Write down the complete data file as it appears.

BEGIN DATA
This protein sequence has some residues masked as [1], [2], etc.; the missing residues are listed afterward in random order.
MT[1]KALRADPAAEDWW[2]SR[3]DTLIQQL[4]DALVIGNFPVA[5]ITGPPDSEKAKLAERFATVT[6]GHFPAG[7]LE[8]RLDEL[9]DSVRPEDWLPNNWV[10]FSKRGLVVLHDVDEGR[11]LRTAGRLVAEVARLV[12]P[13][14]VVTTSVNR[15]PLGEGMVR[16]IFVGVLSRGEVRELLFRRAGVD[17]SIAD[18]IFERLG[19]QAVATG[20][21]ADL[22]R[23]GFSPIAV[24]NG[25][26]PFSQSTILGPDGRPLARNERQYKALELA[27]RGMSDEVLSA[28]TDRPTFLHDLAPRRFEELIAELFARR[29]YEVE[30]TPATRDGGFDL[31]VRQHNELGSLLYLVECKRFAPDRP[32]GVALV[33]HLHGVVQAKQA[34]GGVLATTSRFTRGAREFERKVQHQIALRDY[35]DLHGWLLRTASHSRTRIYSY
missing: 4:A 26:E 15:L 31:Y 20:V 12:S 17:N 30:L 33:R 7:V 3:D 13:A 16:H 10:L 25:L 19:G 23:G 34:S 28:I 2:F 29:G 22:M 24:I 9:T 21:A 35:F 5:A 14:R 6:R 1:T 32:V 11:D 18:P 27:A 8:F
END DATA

This protein sequence has some residues masked as [1], [2], etc.; the missing residues are listed afterward in random order.
MT[1]KALRADPAAEDWW[2]SR[3]DTLIQQL[4]DALVIGNFPVA[5]ITGPPDSEKAKLAERFATVT[6]GHFPAG[7]LE[8]RLDEL[9]DSVRPEDWLPNNWV[10]FSKRGLVVLHDVDEGR[11]LRTAGRLVAEVARLV[12]P[13][14]VVTTSVNR[15]PLGEGMVR[16]IFVGVLSRGEVRELLFRRAGVD[17]SIAD[18]IFERLG[19]QAVATG[20][21]ADL[22]R[23]GFSPIAV[24]NG[25][26]PFSQSTILGPDGRPLARNERQYKALELA[27]RGMSDEVLSA[28]TDRPTFLHDLAPRRFEELIAELFARR[29]YEVE[30]TPATRDGGFDL[31]VRQHNELGSLLYLVECKRFAPDRP[32]GVALV[33]HLHGVVQAKQA[34]GGVLATTSRFTRGAREFERKVQHQIALRDY[35]DLHGWLLRTASHSRTRIYSY
missing: 4:A 26:E 15:L 31:Y 20:V 12:S 17:N 30:L 33:R 7:V 3:D 13:A 16:H 10:L 25:L 19:G 23:G 34:S 28:I 2:F 29:G 22:M 24:I 9:T 21:A 35:F 5:A 14:R 6:R 1:T 32:V 11:D 18:P 27:A 8:F